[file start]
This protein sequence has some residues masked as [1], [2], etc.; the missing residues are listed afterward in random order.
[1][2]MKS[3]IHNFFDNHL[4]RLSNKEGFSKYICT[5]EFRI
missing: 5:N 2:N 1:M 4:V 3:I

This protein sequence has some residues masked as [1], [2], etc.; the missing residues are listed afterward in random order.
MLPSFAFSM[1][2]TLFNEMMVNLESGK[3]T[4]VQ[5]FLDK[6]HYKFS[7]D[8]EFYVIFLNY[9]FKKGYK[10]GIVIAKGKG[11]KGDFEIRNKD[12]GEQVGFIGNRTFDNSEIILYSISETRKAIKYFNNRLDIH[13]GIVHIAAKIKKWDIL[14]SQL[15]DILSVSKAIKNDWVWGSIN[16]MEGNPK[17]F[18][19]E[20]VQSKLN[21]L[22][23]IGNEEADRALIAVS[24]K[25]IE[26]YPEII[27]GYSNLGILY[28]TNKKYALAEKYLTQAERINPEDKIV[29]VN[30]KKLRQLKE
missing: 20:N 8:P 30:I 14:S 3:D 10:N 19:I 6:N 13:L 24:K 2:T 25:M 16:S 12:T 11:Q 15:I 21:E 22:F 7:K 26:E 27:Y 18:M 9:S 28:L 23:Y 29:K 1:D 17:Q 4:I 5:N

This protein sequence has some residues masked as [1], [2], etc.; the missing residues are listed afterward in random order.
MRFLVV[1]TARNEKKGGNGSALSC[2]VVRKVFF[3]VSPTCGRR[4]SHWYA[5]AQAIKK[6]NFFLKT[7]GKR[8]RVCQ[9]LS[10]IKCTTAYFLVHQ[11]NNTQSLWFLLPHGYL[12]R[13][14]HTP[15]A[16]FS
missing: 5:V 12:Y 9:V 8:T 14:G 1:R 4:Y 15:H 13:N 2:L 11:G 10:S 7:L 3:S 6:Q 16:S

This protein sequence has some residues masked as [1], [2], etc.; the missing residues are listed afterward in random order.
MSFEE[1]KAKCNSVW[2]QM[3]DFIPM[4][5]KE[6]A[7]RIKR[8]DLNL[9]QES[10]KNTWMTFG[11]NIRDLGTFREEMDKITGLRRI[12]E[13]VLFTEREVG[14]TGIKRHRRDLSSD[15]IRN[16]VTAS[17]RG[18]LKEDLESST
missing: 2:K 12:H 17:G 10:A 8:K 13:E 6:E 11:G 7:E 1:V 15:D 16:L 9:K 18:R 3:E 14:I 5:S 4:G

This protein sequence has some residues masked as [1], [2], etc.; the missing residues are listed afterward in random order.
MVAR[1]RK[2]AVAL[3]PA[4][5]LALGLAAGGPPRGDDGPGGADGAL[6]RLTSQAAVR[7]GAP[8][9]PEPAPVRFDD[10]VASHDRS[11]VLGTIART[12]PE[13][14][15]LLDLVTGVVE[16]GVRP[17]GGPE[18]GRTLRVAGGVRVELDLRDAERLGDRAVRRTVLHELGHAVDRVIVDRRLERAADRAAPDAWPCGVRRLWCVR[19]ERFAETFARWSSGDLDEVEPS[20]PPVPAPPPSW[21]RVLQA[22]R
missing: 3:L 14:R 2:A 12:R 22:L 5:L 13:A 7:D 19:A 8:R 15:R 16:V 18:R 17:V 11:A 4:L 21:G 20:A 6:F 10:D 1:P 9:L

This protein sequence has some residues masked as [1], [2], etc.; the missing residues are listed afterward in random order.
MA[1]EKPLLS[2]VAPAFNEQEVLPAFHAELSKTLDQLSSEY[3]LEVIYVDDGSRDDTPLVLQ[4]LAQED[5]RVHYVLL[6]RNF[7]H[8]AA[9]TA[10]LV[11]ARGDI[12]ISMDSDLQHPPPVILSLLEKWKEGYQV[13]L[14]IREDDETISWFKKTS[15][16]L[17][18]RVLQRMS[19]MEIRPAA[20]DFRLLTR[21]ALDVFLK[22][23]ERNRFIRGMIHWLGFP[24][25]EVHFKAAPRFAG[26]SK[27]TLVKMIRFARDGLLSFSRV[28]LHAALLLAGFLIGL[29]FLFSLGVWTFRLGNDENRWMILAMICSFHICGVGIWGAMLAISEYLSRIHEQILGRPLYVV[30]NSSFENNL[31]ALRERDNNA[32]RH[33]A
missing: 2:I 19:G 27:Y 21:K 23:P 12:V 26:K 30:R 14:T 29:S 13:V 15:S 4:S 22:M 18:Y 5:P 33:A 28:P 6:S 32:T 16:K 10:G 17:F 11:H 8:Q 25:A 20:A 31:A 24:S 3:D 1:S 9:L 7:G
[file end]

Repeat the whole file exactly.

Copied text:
This protein sequence has some residues masked as [1], [2], etc.; the missing residues are listed afterward in random order.
[1][2]MKS[3]IHNFFDNHL[4]RLSNKEGFSKYICT[5]EFRI
missing: 5:N 2:N 1:M 4:V 3:I

This protein sequence has some residues masked as [1], [2], etc.; the missing residues are listed afterward in random order.
MLPSFAFSM[1][2]TLFNEMMVNLESGK[3]T[4]VQ[5]FLDK[6]HYKFS[7]D[8]EFYVIFLNY[9]FKKGYK[10]GIVIAKGKG[11]KGDFEIRNKD[12]GEQVGFIGNRTFDNSEIILYSISETRKAIKYFNNRLDIH[13]GIVHIAAKIKKWDIL[14]SQL[15]DILSVSKAIKNDWVWGSIN[16]MEGNPK[17]F[18][19]E[20]VQSKLN[21]L[22][23]IGNEEADRALIAVS[24]K[25]IE[26]YPEII[27]GYSNLGILY[28]TNKKYALAEKYLTQAERINPEDKIV[29]VN[30]KKLRQLKE
missing: 20:N 8:P 30:I 14:S 3:D 10:N 19:I 6:N 13:L 24:K 2:T 25:M 16:S 12:T 11:Q 15:I 21:E 22:F 7:K 26:E 27:Y 18:M 9:S 28:L 23:Y 29:K 1:D 17:Q 4:I 5:N

This protein sequence has some residues masked as [1], [2], etc.; the missing residues are listed afterward in random order.
MRFLVV[1]TARNEKKGGNGSALSC[2]VVRKVFF[3]VSPTCGRR[4]SHWYA[5]AQAIKK[6]NFFLKT[7]GKR[8]RVCQ[9]LS[10]IKCTTAYFLVHQ[11]NNTQSLWFLLPHGYL[12]R[13][14]HTP[15]A[16]FS
missing: 5:V 12:Y 9:V 8:T 14:G 1:R 4:Y 15:H 13:N 2:L 11:G 10:S 7:L 3:S 6:Q 16:S

This protein sequence has some residues masked as [1], [2], etc.; the missing residues are listed afterward in random order.
MSFEE[1]KAKCNSVW[2]QM[3]DFIPM[4][5]KE[6]A[7]RIKR[8]DLNL[9]QES[10]KNTWMTFG[11]NIRDLGTFREEMDKITGLRRI[12]E[13]VLFTEREVG[14]TGIKRHRRDLSSD[15]IRN[16]VTAS[17]RG[18]LKEDLESST
missing: 2:K 12:H 17:G 10:A 8:K 13:E 6:E 11:G 7:E 1:V 15:D 16:L 9:K 18:R 3:E 14:I 5:S 4:G

This protein sequence has some residues masked as [1], [2], etc.; the missing residues are listed afterward in random order.
MVAR[1]RK[2]AVAL[3]PA[4][5]LALGLAAGGPPRGDDGPGGADGAL[6]RLTSQAAVR[7]GAP[8][9]PEPAPVRFDD[10]VASHDRS[11]VLGTIART[12]PE[13][14][15]LLDLVTGVVE[16]GVRP[17]GGPE[18]GRTLRVAGGVRVELDLRDAERLGDRAVRRTVLHELGHAVDRVIVDRRLERAADRAAPDAWPCGVRRLWCVR[19]ERFAETFARWSSGDLDEVEPS[20]PPVPAPPPSW[21]RVLQA[22]R
missing: 3:L 14:R 2:A 12:R 22:L 5:L 13:A 7:D 19:A 8:R 15:R 16:V 18:R 17:V 11:A 4:L 21:G 20:A 6:F 10:D 1:P 9:L

This protein sequence has some residues masked as [1], [2], etc.; the missing residues are listed afterward in random order.
MA[1]EKPLLS[2]VAPAFNEQEVLPAFHAELSKTLDQLSSEY[3]LEVIYVDDGSRDDTPLVLQ[4]LAQED[5]RVHYVLL[6]RNF[7]H[8]AA[9]TA[10]LV[11]ARGDI[12]ISMDSDLQHPPPVILSLLEKWKEGYQV[13]L[14]IREDDETISWFKKTS[15][16]L[17][18]RVLQRMS[19]MEIRPAA[20]DFRLLTR[21]ALDVFLK[22][23]ERNRFIRGMIHWLGFP[24][25]EVHFKAAPRFAG[26]SK[27]TLVKMIRFARDGLLSFSRV[28]LHAALLLAGFLIGL[29]FLFSLGVWTFRLGNDENRWMILAMICSFHICGVGIWGAMLAISEYLSRIHEQILGRPLYVV[30]NSSFENNL[31]ALRERDNNA[32]RH[33]A
missing: 2:I 19:G 27:Y 21:K 23:P 12:V 26:K 30:R 14:T 29:S 13:V 15:S 4:S 22:M 18:Y 5:P 33:A 28:P 6:S 32:T 16:K 10:G 17:F 11:H 8:Q 25:A 20:A 31:A 24:S 3:D 1:S 9:L 7:G